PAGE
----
What was it like to go to Valley End School in the 1930s?
It was very small. There were only three classes, the Infants, Middle and Top, but the pupils were aged from 5 to 14.
Most of the children made their own way to school. Some had company; Bob Hizzey was always accompanied by his dog, Rusty the cairn terrier. Rusty would walk with Bob from Brick Hill to Valley End, and then make his own way back. When school finished, the dog would be waiting outside. As Bob went home for dinner, Rusty made 4 trips a day to the school and back again.
During the 1920s and 30s, the headmaster was Mr Bennett. When he retired in 1939 he had been Headmaster of Valley End School for 18 years. He lived in the schoolhouse, which had very basic amenities. When he left the new Headmistress wouldn’t move into it until it was refurbished.
He was known as Gaffer, and remembered for playing cricket with the children on his lawn in summer, and for his endearing trait of giving 6d as a reward for good work, and for his less endearing trait of clipping pupils round the ear on occasion.
When Joan Weymouth (née Millard) started school at Valley End in 1934, she not only went to the same school as both of her parents, but also had the same teacher, Miss Canning. This lady taught the infants and was fondly remembered by many of her pupils.
A class at Valley End School. (Photo courtesy of D. Hizzey.)
Another of the teachers, Mr. Franklin, had lost a son in the First World War. On Armistice Day he would read out the names of the fallen with tears running down his face.
The school still had a tradition of local benefactors. In the 1930s these were Mr. Serpell of Westcroft Park, and the Hendersons of Windlesham Park.
They paid for wonderful Christmas parties, complete with a substantial tea, a magician, and presents.
Empire Day was celebrated with a school sports day at Chobham, and the Hendersons and Serpell sponsored that too.
Valley End was a church school, and Mr. Edmunds, the priest from St. Saviour’s, would visit to teach scripture. He unfortunately wore a badly fitting wig. The children would gaze at him in fascination. There was always the chance that it would slip.
As a church school, there were daily hymns and prayers, and twice during the year the entire school trotted next door to the church for a service.
A lot of time was spent in teaching handwriting, but classes were not limited to the 3 Rs. A bus took pupils to a hut in West End to learn about cooking. But the girls struggled to use the elderly coal range there.
Valley End Cookery Class. (Photo courtesy of J. End.)
So the lessons were then renamed Homecraft, and moved to Windlesham School, where there were some proper gas stoves. The boys also went there, to do carpentry. The bus seems to have vanished; the children had to get on their bikes and make their own way.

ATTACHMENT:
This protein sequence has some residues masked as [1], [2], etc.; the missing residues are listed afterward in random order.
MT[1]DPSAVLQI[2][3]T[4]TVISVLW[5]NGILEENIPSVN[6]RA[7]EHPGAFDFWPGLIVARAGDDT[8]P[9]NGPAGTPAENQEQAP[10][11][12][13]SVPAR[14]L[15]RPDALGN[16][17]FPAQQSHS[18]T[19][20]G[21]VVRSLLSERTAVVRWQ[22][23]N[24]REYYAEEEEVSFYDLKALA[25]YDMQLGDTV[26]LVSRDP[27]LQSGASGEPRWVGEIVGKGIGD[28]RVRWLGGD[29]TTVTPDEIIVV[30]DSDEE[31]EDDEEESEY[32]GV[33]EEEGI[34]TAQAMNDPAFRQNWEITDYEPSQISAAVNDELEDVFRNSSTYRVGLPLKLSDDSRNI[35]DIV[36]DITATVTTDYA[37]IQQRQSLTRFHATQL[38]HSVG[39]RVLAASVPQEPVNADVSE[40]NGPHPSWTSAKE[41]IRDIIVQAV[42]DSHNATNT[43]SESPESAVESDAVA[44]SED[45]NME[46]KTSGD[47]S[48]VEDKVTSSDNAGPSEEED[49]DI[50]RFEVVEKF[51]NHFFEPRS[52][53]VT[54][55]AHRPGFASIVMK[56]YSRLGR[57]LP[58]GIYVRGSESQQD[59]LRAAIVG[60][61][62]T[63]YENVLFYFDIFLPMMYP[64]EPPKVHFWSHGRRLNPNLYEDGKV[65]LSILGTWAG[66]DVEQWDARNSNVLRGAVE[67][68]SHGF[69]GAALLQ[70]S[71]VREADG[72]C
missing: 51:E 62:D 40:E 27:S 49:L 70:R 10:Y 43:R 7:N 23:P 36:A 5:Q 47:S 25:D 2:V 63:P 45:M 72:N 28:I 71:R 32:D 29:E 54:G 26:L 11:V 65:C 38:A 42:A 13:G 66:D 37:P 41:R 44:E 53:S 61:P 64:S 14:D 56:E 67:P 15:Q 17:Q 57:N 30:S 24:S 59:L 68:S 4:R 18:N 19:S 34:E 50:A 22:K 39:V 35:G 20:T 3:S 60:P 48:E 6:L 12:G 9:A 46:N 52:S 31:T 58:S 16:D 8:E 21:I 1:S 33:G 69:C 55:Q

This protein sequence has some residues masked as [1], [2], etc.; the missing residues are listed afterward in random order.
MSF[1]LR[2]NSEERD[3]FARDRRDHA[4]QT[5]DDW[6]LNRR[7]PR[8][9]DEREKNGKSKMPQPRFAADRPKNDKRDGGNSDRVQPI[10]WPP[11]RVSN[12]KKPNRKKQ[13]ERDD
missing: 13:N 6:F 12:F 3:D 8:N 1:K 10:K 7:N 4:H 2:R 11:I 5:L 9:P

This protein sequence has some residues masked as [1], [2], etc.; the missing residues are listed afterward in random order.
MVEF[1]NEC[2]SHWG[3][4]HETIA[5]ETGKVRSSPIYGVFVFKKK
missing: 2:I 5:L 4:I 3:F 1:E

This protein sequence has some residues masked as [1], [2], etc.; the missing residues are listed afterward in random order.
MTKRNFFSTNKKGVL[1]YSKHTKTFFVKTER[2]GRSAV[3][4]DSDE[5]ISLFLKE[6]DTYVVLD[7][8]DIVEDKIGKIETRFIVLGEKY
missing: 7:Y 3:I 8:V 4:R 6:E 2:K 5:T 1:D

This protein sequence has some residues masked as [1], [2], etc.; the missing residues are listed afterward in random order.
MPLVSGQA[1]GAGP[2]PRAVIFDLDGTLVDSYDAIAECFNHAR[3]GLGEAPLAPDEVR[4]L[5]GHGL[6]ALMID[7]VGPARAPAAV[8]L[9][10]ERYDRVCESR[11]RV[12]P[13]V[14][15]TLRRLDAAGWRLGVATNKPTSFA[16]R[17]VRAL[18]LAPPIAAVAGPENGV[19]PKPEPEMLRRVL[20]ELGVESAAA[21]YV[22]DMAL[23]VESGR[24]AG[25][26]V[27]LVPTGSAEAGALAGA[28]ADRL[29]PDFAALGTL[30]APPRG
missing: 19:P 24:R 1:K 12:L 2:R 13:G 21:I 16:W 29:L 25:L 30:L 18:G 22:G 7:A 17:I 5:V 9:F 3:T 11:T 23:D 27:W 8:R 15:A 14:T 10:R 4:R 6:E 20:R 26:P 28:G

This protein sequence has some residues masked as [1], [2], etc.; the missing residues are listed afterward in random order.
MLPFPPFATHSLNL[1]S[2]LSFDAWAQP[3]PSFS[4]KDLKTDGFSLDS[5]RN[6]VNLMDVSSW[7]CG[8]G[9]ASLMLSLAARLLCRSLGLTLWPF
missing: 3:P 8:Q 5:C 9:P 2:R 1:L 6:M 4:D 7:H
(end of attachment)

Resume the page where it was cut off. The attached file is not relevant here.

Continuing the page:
Valley End taught swimming as well. The pupils learned in a chilly lake on an estate off the Westwood Road. The only changing facilities were some dense rhododendron bushes, with the boys on one side and the girls on the other.
This was a rural area. Occasionally there was half-day holiday so that the children could collect acorns for the pigs in the farm opposite. On Good Friday the pupils brought in eggs to give in the church. The school taught gardening. The children were given small plots.
Gardening at Valley End. (Photo courtesy of D. Hizzey.)
The facilities at the school were very basic. The school was lit by oil lamps, and if it was too dark, or if a storm was brewing, the children sometimes went home early. The toilets were still basically buckets. Mr. Spong, wearing his bowler hat and riding his tricycle, gamely emptied them regularly.
There seems to have been a running feud between Windlesham-ites and Valley End–ites. Children from Valley End School wouldn’t play with the pupils from Windlesham School. Sometimes at Valley End the boys from Windlesham fought the lads from Chobham and Valley End. The battles spilled out of the playground and they waged war on each other on the way home.
Joan Millard would be met by her mother, and their pet goat. Her mother would turn up with the goat, Molly, who would be wearing a collar and on a leash.
Valley End was small by modern standards. But many of the pupils who went there have happy memories of the school.
Valley End School as it is today.
- M. Smith. “Windlesham remembered.” Windlesham Magazine, Feb. 1983.
- M. Smith. “Memories of Valley End School.” Windlesham Magazine March 1990.
- M. Smith. “More memories of Valley End School.” Windlesham Magazine May 1990′
- Ron Little. “Schooldays.” Windlesham Magazine. Dec. 1989.
- Saturday 28 October 1939 , Surrey Advertiser.
With thanks to Joan Weymouth, Sallie Buchanan, and David Hizzey.